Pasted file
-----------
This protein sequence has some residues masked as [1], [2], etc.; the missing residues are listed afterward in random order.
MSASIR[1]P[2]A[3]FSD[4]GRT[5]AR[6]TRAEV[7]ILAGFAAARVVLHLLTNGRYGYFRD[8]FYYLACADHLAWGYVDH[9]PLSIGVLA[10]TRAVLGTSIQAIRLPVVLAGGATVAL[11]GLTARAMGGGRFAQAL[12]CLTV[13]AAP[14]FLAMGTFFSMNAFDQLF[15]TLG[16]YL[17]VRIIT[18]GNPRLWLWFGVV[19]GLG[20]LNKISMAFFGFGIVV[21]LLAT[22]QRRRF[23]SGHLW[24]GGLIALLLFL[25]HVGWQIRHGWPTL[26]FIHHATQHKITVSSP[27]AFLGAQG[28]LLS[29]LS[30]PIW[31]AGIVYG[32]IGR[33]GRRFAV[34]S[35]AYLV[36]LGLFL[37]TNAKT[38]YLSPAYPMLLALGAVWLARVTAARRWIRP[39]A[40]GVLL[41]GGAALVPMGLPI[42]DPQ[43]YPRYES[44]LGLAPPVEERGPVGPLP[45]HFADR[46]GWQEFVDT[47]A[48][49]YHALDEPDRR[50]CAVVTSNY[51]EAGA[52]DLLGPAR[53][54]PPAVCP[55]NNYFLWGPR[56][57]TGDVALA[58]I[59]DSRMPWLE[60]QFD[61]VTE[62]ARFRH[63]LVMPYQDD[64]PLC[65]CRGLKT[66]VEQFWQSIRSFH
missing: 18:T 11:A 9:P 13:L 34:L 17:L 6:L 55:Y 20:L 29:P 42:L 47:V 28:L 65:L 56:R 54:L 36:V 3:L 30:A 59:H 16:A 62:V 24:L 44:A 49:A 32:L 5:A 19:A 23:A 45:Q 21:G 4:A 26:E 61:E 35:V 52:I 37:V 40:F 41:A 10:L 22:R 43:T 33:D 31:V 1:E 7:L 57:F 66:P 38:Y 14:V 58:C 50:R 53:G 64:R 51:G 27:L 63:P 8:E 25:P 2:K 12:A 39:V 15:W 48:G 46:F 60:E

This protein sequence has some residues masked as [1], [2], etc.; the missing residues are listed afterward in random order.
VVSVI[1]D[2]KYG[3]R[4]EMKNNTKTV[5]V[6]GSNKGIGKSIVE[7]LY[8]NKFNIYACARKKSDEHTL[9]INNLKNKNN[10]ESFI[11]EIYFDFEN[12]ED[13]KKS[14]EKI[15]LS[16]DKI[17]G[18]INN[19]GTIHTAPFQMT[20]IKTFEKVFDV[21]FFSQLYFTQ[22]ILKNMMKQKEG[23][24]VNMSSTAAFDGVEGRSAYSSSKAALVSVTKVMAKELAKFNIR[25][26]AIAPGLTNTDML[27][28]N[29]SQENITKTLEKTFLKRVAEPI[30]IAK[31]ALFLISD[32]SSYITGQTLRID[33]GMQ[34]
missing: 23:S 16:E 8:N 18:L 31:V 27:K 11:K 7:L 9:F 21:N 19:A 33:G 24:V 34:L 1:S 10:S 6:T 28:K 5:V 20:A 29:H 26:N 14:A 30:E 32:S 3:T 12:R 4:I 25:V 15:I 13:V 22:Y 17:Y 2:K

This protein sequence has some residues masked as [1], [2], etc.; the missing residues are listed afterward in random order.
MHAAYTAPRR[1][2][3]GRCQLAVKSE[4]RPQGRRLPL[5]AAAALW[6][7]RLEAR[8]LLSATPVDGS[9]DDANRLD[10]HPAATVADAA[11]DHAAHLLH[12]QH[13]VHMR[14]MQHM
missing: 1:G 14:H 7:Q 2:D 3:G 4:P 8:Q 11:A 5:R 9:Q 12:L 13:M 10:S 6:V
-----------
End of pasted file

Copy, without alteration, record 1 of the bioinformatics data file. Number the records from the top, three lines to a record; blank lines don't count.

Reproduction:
This protein sequence has some residues masked as [1], [2], etc.; the missing residues are listed afterward in random order.
MSASIR[1]P[2]A[3]FSD[4]GRT[5]AR[6]TRAEV[7]ILAGFAAARVVLHLLTNGRYGYFRD[8]FYYLACADHLAWGYVDH[9]PLSIGVLA[10]TRAVLGTSIQAIRLPVVLAGGATVAL[11]GLTARAMGGGRFAQAL[12]CLTV[13]AAP[14]FLAMGTFFSMNAFDQLF[15]TLG[16]YL[17]VRIIT[18]GNPRLWLWFGVV[19]GLG[20]LNKISMAFFGFGIVV[21]LLAT[22]QRRRF[23]SGHLW[24]GGLIALLLFL[25]HVGWQIRHGWPTL[26]FIHHATQHKITVSSP[27]AFLGAQG[28]LLS[29]LS[30]PIW[31]AGIVYG[32]IGR[33]GRRFAV[34]S[35]AYLV[36]LGLFL[37]TNAKT[38]YLSPAYPMLLALGAVWLARVTAARRWIRP[39]A[40]GVLL[41]GGAALVPMGLPI[42]DPQ[43]YPRYES[44]LGLAPPVEERGPVGPLP[45]HFADR[46]GWQEFVDT[47]A[48][49]YHALDEPDRR[50]CAVVTSNY[51]EAGA[52]DLLGPAR[53][54]PPAVCP[55]NNYFLWGPR[56][57]TGDVALA[58]I[59]DSRMPWLE[60]QFD[61]VTE[62]ARFRH[63]LVMPYQDD[64]PLC[65]CRGLKT[66]VEQFWQSIRSFH
missing: 18:T 11:A 9:P 13:L 34:L 17:L 6:L 55:Y 20:L 29:P 42:L 47:V 28:L 65:L 56:R 54:L 36:V 3:L 30:A 59:H 16:A 62:V 24:L 44:A 49:A 32:L 5:A 19:A 23:A 45:Q 21:G 4:A 26:E 61:E 35:V 52:I 37:V 40:F 41:A 10:L 22:R 43:T 33:D 31:V 1:E 7:L 57:F 66:P 38:Y 14:V 58:C 50:R 53:G 64:R 51:G 27:L 63:P 8:E 25:P 2:K 12:A 39:V 15:W 48:G 46:F 60:E